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One of the greatest, most precious, and clearest teachings of the Bible is the deity of Jesus Christ. He is Emmanuel, God with us. But have you ever thought of the fact that the words, “I am God,” are never recorded in the Bible as being spoken by Jesus? This has led some to believe that Jesus was not actually God. If He was God, as some might argue, wouldn’t He have told us?

Should this concern Christians? No, not at all. Below are five ways that Jesus tells us that He is God and these are only a sampling.

The Bible calls Jesus “God”

Let’s start here. All of the Bible is God’s Word. And for Christians this means that all of the Bible is Jesus’ words too, seeing that He is the second Person of the Trinity. Yes, this presupposes the Trinity, but as Christians we don’t lay down our well established beliefs every time someone challenges a particular issue. Seeing this is true, every time the Bible speaks it is also right for us to say that in a true sense Jesus speaks. Not only that, but seeing that the Bible is God’s Word, inspired by the Holy Spirit, Jesus would certainly agree with everything it says about Him. If not, then Jesus would disagree with God the Father and God the Holy Spirit, which is unthinkable!

With all this said, let me give just a couple of examples of where the Bible clearly tells us that Jesus is God.

In John 1:1 we have the famous opening lines of the Gospel of John which reads, “In the beginning was the Word, and the Word was with God, and the Word was God” (NASB). Later in this chapter Jesus is identified as the “Word.” The apostle John clearly presents the Word as God in this verse (I won’t go into attempts to try to discredit this well established translation at this time).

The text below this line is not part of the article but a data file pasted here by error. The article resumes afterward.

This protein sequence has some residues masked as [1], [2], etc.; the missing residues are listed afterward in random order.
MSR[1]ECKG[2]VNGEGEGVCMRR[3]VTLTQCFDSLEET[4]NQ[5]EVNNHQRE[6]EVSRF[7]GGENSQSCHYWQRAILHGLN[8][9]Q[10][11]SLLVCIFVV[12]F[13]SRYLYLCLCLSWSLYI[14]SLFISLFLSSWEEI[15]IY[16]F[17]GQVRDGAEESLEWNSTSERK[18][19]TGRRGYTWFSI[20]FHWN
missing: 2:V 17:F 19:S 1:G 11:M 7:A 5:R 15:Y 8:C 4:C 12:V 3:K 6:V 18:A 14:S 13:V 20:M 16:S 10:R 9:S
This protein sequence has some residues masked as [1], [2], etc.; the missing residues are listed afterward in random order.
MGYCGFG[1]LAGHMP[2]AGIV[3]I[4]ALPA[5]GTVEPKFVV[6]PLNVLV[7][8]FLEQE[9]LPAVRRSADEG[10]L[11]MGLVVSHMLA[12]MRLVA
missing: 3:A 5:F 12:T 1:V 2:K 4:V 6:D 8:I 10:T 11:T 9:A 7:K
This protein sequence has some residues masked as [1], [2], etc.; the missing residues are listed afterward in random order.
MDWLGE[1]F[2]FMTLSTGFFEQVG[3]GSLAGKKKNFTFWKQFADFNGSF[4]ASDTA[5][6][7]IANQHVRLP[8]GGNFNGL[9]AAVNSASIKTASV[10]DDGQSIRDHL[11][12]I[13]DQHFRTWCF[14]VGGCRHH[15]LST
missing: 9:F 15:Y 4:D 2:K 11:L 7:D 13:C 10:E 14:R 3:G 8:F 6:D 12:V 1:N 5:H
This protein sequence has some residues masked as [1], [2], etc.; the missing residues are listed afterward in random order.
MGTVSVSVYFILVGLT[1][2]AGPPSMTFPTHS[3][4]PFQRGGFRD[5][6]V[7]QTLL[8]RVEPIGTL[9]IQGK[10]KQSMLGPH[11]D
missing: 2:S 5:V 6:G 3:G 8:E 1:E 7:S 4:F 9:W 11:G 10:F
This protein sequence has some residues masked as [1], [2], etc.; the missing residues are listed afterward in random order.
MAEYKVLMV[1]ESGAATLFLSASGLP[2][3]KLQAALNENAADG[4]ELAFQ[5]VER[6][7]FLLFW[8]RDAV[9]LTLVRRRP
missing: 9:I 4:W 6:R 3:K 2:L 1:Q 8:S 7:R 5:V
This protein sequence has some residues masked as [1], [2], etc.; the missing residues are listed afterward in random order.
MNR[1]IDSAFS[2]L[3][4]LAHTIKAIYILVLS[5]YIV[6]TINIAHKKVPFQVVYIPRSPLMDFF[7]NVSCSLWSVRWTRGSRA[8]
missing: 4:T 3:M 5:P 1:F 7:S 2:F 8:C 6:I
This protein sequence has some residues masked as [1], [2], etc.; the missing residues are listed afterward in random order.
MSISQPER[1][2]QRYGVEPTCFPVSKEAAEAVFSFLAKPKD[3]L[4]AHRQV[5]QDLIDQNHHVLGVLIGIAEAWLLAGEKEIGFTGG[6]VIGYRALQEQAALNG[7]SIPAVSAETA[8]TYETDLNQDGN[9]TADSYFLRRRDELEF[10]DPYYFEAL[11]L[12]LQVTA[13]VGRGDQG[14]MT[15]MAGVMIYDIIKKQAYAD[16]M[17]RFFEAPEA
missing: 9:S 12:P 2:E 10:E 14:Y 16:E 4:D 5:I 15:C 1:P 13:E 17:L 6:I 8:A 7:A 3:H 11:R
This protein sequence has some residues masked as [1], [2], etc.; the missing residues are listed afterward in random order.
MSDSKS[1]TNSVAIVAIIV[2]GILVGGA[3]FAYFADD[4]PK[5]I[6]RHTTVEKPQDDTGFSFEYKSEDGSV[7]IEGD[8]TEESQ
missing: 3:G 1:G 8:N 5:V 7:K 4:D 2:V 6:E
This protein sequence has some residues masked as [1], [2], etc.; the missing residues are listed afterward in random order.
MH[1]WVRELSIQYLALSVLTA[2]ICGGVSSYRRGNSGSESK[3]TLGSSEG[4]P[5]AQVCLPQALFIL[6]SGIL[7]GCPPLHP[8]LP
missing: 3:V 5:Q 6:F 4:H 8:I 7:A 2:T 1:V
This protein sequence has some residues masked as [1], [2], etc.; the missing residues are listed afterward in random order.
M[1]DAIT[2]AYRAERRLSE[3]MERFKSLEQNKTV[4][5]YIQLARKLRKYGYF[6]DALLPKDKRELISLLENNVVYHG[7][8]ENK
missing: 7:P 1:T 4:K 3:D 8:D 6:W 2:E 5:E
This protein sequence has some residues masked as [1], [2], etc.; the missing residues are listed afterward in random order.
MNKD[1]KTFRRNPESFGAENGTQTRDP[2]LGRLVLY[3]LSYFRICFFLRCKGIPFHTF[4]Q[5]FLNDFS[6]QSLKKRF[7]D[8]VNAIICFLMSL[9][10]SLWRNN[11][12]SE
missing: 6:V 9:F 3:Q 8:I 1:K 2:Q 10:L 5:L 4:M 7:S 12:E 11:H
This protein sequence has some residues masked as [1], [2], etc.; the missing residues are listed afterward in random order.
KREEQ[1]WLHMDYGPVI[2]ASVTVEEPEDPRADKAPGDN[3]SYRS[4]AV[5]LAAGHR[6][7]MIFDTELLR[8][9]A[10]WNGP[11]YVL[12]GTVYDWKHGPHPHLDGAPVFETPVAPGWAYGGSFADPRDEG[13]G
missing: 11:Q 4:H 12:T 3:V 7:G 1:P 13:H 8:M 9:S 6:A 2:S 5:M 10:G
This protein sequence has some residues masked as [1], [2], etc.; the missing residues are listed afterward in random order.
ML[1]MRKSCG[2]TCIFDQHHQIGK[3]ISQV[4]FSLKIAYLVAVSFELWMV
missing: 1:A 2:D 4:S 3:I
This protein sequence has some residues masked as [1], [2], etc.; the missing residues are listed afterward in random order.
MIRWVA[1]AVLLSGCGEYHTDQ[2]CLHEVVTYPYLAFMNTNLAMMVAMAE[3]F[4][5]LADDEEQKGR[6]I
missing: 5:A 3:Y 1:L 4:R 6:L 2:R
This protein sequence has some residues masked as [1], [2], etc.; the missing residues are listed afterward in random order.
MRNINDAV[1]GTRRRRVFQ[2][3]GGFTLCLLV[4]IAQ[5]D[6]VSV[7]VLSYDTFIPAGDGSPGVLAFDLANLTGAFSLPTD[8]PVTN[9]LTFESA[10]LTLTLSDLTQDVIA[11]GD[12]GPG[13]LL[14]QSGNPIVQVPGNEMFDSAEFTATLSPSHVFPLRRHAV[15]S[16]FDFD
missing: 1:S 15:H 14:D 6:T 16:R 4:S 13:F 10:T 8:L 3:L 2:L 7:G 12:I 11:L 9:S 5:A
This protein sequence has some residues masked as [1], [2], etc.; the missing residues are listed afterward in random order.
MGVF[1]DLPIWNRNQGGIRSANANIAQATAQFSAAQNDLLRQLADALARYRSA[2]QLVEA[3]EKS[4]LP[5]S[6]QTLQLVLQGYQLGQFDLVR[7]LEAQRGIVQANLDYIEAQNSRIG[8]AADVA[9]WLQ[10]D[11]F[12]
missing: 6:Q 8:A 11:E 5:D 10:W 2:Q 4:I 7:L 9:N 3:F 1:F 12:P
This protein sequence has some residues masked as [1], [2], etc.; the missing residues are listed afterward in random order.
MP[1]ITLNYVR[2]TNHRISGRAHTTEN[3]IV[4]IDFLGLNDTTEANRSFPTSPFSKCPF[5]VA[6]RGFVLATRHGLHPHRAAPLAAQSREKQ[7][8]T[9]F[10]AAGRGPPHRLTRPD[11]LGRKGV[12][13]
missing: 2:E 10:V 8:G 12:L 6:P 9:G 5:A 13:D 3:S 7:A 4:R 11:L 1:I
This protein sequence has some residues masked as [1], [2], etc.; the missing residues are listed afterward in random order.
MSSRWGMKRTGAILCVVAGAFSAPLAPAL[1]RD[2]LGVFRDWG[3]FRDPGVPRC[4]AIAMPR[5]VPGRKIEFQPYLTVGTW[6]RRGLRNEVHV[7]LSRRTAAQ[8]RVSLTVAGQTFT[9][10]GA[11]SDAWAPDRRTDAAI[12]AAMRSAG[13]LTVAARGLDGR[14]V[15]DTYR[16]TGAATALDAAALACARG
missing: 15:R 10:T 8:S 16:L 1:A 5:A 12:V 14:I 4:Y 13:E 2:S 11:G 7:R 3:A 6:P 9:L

In John 20 Christ has risen from the dead but Thomas is yet to see him, not being with the other disciples on one occasion when Jesus had already appeared to them. But now Jesus does appear to Thomas for the first time after His resurrection, and what is Thomas’ response? “Thomas answered and said to Him, ‘My Lord and my God!’” (NASB). The last part of that verse in the Greek is literally, “the Lord of me and the God of me.” It would be hard to express the deity of Christ in clearer words. Thomas is speaking to Jesus. The verse says, “Thomas answered and said to Him,” (emphasis mine). If Thomas called Jesus his “God,” when Jesus was not in fact God, then Jesus would have rebuked him. Also, if Thomas was giving an expression of surprise like one would wrongly do today (which is extremely unlikely that Thomas would do), it appears that Jesus would have rebuked him as well for using God’s name in vain. Thomas’ words are a great proof that Jesus Christ is God.

Jesus said that God was His Father

As Christians, we claim that God is our Father. However, when Jesus said that God was His own Father, He does not simply mean the same thing as we do. And the Jews knew that. In John 5:18 we read, “For this reason therefore the Jews were seeking all the more to kill Him, because He not only was breaking the Sabbath, but also was calling God His own Father, making Himself equal with God” (NASB). In biblical times sons often were taught the trade of their fathers. If someone’s father tended cattle, when his son made known that he was this man’s son, then people would know that he tended cattle too. When Jesus claimed God as His Father, He was saying that He too was God. Jesus never corrected the thought that He was equal with God, because He was. Jesus claimed to be God by claiming God as His Father.